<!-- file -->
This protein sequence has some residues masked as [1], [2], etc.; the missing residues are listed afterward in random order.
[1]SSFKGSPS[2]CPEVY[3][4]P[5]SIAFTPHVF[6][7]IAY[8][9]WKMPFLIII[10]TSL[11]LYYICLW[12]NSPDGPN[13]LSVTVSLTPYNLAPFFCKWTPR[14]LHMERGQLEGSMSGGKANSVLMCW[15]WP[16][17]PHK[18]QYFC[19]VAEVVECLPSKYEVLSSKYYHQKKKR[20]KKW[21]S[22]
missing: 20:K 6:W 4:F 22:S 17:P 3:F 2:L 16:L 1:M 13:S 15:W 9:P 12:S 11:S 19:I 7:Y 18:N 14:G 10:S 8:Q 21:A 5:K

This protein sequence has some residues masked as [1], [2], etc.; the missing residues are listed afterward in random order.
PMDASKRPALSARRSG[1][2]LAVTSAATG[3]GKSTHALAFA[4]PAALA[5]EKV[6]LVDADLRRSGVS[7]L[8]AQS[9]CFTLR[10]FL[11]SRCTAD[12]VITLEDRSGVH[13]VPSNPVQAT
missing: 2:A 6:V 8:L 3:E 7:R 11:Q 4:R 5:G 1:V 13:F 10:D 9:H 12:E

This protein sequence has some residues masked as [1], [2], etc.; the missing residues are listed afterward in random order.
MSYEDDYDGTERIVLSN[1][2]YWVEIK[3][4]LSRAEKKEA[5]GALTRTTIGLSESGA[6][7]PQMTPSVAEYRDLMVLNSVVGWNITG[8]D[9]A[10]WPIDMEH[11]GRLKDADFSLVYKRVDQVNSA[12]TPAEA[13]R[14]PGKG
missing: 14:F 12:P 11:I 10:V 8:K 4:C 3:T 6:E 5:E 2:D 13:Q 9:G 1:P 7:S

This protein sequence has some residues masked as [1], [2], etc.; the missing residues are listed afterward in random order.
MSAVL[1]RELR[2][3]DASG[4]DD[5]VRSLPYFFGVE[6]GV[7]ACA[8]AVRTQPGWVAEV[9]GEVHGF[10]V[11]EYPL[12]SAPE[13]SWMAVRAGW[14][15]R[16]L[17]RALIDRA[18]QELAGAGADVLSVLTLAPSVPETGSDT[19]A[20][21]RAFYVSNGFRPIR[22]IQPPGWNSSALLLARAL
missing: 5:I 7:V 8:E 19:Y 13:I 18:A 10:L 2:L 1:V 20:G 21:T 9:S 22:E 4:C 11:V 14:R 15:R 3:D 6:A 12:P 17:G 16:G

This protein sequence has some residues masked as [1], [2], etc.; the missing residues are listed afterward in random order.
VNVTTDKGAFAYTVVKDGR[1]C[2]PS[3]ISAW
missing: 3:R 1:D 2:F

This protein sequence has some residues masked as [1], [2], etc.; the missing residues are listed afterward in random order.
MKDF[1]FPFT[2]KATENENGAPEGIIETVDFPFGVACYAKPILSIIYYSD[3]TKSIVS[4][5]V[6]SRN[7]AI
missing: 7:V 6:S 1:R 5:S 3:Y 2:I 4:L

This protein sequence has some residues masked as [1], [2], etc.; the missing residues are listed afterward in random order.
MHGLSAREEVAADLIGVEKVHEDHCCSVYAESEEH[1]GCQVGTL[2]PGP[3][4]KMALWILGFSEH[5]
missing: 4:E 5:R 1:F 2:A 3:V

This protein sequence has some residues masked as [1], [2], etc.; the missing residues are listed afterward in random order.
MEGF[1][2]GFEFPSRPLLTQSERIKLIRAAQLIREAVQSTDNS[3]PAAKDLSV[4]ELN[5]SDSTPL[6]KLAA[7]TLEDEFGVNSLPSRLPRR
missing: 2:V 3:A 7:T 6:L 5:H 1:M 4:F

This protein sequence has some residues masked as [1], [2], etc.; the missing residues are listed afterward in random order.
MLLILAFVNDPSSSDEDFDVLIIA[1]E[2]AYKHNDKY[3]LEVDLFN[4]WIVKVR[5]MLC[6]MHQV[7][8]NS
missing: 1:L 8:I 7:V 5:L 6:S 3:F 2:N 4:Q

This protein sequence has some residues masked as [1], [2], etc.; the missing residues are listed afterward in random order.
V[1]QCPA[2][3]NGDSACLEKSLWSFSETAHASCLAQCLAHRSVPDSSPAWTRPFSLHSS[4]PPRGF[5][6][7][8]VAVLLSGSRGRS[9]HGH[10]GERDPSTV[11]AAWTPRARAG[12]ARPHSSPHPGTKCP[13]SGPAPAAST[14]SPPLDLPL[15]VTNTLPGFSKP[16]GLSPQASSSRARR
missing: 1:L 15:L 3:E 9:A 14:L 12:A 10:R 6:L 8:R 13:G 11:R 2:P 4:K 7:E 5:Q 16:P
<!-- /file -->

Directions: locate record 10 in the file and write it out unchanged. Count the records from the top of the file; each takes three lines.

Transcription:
This protein sequence has some residues masked as [1], [2], etc.; the missing residues are listed afterward in random order.
V[1]QCPA[2][3]NGDSACLEKSLWSFSETAHASCLAQCLAHRSVPDSSPAWTRPFSLHSS[4]PPRGF[5][6][7][8]VAVLLSGSRGRS[9]HGH[10]GERDPSTV[11]AAWTPRARAG[12]ARPHSSPHPGTKCP[13]SGPAPAAST[14]SPPLDLPL[15]VTNTLPGFSKP[16]GLSPQASSSRARR
missing: 1:L 15:L 3:E 9:A 14:L 12:A 10:R 6:L 8:R 13:G 11:R 2:P 4:K 7:E 5:Q 16:P